Life4me+-ის ერთ-ერთი მთავარი მიზანია აივ, სხვა სგგი, ჰეპატიტი C და ტუბერკულოზის ახალი შემთხვევების პრევენცია.

აპლიკაცია ეხმარება აივ დადებით პირებს ექიმებთან ანონიმური კომუნიკაციის დამყარებაში. ეს ყველაფერი დაგეხმარებათ ორგანიზება გაუკეთოთ მედიკამენტების მიღების განრიგს და დააყენოთ ფარული და პერსონალიზებული შეხსენებები.

25 აპრილი 2017, 13:07

amfAR Grants UMass Scientists To Eliminate HIV Reservoirs Using Gene Editing

amfAR Grants UMass Scientists To Eliminate HIV Reservoirs Using Gene Editing - სურათი 1

A grant from amfAR to explore to eradicating the HIV genome in its host using a powerful gene-editing tool, CRISPR/Cpf1 has been received by two UMass Medical School scientists.

Jeremy Luban, MD, the David J. Freelander Professor of AIDS Research and professor of molecular medicine, and Scot Wolfe, Ph.D., professor of molecular, cell & cancer biology, are hoping that Cpf1’s unique capacity to employ multiple RNA “guides” will outmaneuver the wily retrovirus.

“HIV acts primarily as an evil gene, one that we want to get rid of,” said Luban. “It is a permanent member of an infected person’s genome, a permanent genetic element of your cells. CRISPR offers the possibility of removing it.”

The majority of investigators working with CRISPR are using Cas9 as a guide, including Luban and Wolfe in related research. But it turns out there’s a possibility that another protein, Cpf1, could be a desirable fit for CRISPR when targeting HIV. Luban and Wolfe guess that since CRISPR/Cpf1 can target multiple sites in the genome, it may be able to subdue HIV’s extreme variability.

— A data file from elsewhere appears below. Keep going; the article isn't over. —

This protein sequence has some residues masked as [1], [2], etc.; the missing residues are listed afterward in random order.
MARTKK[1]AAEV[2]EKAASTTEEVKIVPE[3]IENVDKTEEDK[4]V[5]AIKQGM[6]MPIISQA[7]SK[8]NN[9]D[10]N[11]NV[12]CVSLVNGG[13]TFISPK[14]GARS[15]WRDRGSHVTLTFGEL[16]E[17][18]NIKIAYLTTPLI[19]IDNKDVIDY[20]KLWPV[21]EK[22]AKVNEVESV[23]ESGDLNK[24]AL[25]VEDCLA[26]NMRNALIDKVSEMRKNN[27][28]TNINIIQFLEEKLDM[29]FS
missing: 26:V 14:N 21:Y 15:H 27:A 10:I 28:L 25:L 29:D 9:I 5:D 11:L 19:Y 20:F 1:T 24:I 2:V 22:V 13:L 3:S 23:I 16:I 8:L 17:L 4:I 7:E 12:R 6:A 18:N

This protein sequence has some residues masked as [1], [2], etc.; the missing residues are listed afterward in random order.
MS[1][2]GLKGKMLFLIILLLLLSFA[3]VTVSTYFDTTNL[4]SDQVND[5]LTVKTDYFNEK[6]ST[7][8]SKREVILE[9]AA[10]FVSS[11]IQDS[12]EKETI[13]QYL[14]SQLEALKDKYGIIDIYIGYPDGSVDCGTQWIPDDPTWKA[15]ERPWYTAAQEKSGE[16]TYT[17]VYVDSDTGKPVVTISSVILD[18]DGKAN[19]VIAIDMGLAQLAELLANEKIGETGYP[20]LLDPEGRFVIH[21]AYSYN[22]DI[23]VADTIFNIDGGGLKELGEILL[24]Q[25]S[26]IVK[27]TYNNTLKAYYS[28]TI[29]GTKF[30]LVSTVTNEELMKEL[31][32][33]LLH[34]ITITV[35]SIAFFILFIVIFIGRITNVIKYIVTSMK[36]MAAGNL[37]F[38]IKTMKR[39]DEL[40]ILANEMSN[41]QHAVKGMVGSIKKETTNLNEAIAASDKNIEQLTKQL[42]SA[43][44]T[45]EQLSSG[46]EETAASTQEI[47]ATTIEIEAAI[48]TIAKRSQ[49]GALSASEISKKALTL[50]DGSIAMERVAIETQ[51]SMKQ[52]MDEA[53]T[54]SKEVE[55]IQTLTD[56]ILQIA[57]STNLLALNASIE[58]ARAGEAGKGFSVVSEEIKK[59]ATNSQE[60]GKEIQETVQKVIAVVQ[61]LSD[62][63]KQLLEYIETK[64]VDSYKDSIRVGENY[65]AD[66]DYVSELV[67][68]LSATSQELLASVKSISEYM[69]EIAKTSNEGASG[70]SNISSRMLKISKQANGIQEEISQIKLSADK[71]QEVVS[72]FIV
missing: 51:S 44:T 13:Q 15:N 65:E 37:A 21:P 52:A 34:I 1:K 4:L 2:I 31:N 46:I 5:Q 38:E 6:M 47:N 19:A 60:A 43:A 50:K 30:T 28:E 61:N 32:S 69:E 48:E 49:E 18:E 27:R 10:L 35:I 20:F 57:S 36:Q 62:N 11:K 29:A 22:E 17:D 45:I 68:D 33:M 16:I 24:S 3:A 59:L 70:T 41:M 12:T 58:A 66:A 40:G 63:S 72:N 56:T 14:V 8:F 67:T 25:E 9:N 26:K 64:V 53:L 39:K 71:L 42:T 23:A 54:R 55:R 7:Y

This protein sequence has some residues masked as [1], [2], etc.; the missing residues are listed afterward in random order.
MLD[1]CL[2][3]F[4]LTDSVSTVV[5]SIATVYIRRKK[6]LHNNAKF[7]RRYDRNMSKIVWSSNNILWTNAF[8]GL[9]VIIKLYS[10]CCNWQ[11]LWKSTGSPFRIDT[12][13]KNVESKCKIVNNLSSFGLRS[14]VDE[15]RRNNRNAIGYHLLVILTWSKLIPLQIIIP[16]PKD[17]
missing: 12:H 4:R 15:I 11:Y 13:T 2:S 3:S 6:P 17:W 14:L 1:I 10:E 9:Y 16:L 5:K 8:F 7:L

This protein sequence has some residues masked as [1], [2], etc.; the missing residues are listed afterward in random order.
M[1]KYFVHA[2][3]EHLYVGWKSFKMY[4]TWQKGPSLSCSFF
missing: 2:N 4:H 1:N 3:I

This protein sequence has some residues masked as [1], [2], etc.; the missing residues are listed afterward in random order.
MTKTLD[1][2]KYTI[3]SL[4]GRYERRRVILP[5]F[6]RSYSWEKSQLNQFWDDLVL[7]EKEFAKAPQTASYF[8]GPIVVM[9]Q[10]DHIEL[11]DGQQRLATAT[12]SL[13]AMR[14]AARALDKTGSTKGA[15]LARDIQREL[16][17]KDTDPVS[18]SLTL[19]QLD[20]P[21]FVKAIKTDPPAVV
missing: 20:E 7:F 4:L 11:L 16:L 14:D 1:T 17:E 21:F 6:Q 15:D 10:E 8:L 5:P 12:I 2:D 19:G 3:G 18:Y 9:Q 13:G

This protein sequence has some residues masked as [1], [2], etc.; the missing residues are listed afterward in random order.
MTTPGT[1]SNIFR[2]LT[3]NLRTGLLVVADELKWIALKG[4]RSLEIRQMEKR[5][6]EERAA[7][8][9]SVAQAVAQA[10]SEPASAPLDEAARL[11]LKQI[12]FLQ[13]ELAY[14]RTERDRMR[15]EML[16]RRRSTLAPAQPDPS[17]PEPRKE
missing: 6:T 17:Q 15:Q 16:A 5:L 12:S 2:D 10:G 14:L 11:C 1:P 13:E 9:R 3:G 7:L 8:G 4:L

“Cpf1 can be programmed to target various locations on the HIV genome simultaneously,” Wolfe said. “Similar to what happens when multiple antiretroviral drugs are combined to prevent viral escape through mutation, we anticipate the Cpf1 nucleases employing various guide RNAs, each targeting different conserved elements within the HIV genome, will prevent viral escape.”

The amfAR grant 'Bifunctional nucleases programmed by HIV-1 mRNA for reservoir eradication' is funded in three separate phases. In this first phase, funded at $200,000, the researchers hope to excise the HIV genome in a cell line successfully. The next step would use primary human blood cells, and the third humanized mouse models.

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